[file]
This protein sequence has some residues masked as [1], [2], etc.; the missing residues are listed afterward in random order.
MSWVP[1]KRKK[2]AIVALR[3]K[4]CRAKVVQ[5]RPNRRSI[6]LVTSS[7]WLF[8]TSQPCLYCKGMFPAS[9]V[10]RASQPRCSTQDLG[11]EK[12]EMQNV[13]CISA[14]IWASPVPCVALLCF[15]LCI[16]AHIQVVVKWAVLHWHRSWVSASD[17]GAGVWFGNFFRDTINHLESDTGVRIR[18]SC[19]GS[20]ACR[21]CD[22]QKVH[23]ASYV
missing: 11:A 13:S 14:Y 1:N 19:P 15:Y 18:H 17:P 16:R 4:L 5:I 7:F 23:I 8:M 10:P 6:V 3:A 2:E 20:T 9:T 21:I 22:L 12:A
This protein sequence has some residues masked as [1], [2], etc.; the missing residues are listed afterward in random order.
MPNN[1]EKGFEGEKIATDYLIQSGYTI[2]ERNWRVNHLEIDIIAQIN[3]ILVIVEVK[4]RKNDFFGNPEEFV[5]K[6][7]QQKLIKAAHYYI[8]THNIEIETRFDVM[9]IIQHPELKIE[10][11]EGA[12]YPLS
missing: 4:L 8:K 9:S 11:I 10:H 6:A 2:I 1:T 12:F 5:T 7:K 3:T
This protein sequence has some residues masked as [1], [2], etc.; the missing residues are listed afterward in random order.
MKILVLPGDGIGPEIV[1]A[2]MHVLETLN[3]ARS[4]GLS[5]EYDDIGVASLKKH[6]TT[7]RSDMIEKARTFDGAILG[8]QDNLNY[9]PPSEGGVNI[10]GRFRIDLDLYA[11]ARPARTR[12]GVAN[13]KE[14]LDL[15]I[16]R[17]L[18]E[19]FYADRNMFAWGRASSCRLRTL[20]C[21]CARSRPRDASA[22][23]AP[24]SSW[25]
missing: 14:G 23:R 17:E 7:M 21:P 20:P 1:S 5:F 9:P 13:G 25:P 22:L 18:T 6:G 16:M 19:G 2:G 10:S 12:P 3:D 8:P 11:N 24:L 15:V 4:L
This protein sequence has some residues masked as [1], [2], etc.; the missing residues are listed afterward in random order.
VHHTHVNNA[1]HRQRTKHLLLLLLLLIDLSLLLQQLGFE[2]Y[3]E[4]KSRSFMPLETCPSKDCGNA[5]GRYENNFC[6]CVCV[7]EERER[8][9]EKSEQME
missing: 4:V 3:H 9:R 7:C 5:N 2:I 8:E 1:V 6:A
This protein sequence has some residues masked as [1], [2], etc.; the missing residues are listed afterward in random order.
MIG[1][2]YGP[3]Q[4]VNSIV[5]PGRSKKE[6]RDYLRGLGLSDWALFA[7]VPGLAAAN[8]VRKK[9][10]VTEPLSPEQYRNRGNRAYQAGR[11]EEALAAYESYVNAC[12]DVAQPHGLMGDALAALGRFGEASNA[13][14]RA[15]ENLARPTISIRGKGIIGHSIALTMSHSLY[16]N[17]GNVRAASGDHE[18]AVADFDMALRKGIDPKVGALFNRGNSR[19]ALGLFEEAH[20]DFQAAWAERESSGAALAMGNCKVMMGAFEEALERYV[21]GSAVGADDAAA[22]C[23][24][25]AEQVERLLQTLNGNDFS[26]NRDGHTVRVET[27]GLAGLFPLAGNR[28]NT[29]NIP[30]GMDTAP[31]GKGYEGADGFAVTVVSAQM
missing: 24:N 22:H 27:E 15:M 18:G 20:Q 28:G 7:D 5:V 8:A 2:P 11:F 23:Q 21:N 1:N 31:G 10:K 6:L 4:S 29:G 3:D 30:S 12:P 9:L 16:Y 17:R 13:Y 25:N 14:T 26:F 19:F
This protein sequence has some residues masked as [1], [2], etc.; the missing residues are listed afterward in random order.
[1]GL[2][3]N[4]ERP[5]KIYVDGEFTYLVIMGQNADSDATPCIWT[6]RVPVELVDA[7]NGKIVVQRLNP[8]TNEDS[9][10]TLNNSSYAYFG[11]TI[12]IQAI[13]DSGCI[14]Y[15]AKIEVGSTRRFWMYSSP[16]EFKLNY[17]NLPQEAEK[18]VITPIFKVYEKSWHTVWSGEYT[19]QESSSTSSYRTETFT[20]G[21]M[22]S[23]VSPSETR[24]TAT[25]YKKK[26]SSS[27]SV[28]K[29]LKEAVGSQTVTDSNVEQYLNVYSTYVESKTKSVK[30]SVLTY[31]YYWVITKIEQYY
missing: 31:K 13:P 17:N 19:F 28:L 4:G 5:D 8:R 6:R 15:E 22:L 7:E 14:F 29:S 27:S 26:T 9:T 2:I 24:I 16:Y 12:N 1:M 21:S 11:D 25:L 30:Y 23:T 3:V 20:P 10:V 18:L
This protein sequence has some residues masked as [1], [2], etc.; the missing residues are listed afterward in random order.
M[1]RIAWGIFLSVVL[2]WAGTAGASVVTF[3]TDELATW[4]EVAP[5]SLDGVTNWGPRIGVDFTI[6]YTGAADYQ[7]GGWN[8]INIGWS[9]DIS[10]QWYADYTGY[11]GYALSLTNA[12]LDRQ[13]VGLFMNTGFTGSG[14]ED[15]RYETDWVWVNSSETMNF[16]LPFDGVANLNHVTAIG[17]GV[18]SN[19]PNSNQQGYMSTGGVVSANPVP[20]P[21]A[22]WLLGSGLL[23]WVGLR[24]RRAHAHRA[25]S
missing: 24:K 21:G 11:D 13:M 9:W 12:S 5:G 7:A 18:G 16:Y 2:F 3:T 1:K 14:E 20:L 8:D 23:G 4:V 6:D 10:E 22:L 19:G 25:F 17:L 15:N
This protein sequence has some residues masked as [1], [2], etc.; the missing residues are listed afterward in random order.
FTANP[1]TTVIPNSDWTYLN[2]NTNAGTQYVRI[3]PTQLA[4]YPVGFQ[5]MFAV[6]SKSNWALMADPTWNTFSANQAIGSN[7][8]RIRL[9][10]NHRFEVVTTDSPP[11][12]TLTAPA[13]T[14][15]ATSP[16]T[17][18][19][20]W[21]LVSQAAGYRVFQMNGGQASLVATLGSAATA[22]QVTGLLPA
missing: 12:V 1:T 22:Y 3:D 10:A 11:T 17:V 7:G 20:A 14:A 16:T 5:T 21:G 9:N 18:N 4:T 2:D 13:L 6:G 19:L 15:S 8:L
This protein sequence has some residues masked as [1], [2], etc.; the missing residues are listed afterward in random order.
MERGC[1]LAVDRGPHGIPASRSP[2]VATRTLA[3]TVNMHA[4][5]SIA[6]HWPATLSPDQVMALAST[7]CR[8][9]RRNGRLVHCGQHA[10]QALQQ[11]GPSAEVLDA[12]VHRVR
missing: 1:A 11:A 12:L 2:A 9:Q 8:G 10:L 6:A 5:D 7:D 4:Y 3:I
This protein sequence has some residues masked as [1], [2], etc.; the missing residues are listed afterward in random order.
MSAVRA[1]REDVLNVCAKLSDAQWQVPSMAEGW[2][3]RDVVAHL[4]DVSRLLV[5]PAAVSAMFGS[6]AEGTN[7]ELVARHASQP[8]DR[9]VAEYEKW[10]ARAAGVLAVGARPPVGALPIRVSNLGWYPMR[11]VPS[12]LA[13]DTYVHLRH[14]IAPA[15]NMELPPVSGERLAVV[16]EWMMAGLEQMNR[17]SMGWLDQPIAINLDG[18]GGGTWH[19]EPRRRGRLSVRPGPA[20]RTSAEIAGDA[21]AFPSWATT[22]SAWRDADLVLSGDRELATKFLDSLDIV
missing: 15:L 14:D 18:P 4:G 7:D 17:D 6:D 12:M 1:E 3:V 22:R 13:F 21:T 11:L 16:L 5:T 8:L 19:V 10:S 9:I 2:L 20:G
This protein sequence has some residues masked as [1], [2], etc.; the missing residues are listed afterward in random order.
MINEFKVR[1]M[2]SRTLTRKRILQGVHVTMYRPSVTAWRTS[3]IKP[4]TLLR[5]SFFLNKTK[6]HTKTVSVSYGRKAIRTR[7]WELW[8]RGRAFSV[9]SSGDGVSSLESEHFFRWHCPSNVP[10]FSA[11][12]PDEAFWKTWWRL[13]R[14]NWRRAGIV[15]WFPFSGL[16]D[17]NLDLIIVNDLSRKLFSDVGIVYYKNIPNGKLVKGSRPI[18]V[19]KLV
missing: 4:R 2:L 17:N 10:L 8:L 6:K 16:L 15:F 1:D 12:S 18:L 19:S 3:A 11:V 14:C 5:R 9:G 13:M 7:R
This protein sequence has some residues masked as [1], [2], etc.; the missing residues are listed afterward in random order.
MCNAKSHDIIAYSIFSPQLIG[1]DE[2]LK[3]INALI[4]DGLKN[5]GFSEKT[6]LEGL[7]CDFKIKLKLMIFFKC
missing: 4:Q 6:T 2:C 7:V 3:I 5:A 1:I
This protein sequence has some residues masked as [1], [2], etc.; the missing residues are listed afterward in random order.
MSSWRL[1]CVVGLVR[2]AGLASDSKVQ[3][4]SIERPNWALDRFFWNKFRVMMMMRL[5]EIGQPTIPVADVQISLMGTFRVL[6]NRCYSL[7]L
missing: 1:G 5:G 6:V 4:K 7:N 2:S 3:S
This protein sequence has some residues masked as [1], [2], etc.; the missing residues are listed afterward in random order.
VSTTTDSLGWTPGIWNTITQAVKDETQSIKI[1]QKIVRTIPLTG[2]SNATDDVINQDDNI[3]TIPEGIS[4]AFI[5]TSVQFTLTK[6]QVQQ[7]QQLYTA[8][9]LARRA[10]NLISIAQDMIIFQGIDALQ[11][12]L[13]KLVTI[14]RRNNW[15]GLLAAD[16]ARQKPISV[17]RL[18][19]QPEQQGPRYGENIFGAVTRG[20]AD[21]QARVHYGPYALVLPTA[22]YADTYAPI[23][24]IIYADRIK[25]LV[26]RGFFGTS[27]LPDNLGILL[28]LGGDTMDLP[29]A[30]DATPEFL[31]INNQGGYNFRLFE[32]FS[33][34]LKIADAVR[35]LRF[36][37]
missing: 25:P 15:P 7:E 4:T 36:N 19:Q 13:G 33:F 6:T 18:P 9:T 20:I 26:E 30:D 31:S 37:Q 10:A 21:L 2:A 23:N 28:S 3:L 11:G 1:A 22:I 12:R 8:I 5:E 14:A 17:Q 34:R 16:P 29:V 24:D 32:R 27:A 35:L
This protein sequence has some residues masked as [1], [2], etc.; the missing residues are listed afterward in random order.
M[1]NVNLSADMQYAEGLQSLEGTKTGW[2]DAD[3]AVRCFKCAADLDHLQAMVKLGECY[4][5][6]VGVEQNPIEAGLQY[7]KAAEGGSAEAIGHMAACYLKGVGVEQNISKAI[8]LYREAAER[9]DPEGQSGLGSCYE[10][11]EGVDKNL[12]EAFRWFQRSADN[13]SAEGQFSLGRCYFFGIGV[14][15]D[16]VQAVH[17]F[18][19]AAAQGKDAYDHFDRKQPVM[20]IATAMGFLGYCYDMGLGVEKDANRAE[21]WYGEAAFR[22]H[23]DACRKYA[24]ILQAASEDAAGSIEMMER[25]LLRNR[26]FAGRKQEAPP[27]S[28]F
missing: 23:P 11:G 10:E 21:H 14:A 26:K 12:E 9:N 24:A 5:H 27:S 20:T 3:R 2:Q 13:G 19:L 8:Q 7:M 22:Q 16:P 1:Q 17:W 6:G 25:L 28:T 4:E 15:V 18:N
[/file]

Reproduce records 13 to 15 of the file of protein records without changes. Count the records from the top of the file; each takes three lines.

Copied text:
This protein sequence has some residues masked as [1], [2], etc.; the missing residues are listed afterward in random order.
MSSWRL[1]CVVGLVR[2]AGLASDSKVQ[3][4]SIERPNWALDRFFWNKFRVMMMMRL[5]EIGQPTIPVADVQISLMGTFRVL[6]NRCYSL[7]L
missing: 1:G 5:G 6:V 4:K 7:N 2:S 3:S
This protein sequence has some residues masked as [1], [2], etc.; the missing residues are listed afterward in random order.
VSTTTDSLGWTPGIWNTITQAVKDETQSIKI[1]QKIVRTIPLTG[2]SNATDDVINQDDNI[3]TIPEGIS[4]AFI[5]TSVQFTLTK[6]QVQQ[7]QQLYTA[8][9]LARRA[10]NLISIAQDMIIFQGIDALQ[11][12]L[13]KLVTI[14]RRNNW[15]GLLAAD[16]ARQKPISV[17]RL[18][19]QPEQQGPRYGENIFGAVTRG[20]AD[21]QARVHYGPYALVLPTA[22]YADTYAPI[23][24]IIYADRIK[25]LV[26]RGFFGTS[27]LPDNLGILL[28]LGGDTMDLP[29]A[30]DATPEFL[31]INNQGGYNFRLFE[32]FS[33][34]LKIADAVR[35]LRF[36][37]
missing: 25:P 15:P 7:E 4:T 36:N 19:Q 13:G 33:F 6:T 18:P 9:T 20:I 26:E 30:D 31:S 37:Q 10:A 21:L 2:A 23:N 28:S 3:L 11:G 1:A 22:I 12:R 8:I 5:E 14:A 17:Q 34:R 16:P 29:V 24:D 32:R 27:A 35:L
This protein sequence has some residues masked as [1], [2], etc.; the missing residues are listed afterward in random order.
M[1]NVNLSADMQYAEGLQSLEGTKTGW[2]DAD[3]AVRCFKCAADLDHLQAMVKLGECY[4][5][6]VGVEQNPIEAGLQY[7]KAAEGGSAEAIGHMAACYLKGVGVEQNISKAI[8]LYREAAER[9]DPEGQSGLGSCYE[10][11]EGVDKNL[12]EAFRWFQRSADN[13]SAEGQFSLGRCYFFGIGV[14][15]D[16]VQAVH[17]F[18][19]AAAQGKDAYDHFDRKQPVM[20]IATAMGFLGYCYDMGLGVEKDANRAE[21]WYGEAAFR[22]H[23]DACRKYA[24]ILQAASEDAAGSIEMMER[25]LLRNR[26]FAGRKQEAPP[27]S[28]F
missing: 23:P 11:G 10:E 21:H 14:A 26:K 12:E 9:N 24:A 5:H 27:S 20:T 3:R 2:Q 13:G 19:L 8:Q 7:M 22:Q 16:P 1:Q 17:W 6:G 25:L 28:T 4:E 15:V 18:N